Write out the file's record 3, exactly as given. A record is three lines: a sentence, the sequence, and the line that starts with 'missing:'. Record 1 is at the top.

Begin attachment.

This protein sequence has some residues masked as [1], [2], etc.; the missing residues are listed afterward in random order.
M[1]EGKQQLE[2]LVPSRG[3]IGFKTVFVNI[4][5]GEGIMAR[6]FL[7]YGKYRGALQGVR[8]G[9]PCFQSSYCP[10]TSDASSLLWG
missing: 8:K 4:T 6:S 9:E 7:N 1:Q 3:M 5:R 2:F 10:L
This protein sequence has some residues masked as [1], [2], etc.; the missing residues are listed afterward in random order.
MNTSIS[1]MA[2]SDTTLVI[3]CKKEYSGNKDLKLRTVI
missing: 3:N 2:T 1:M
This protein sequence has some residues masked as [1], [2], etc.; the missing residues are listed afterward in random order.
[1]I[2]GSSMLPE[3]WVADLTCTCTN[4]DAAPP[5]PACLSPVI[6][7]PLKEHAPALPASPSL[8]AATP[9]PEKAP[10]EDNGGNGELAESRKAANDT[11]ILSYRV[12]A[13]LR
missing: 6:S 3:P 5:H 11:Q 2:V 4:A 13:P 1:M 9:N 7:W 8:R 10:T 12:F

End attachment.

This protein sequence has some residues masked as [1], [2], etc.; the missing residues are listed afterward in random order.
[1]I[2]GSSMLPE[3]WVADLTCTCTN[4]DAAPP[5]PACLSPVI[6][7]PLKEHAPALPASPSL[8]AATP[9]PEKAP[10]EDNGGNGELAESRKAANDT[11]ILSYRV[12]A[13]LR
missing: 6:S 3:P 5:H 11:Q 2:V 4:A 13:P 1:M 9:N 7:W 8:R 10:T 12:F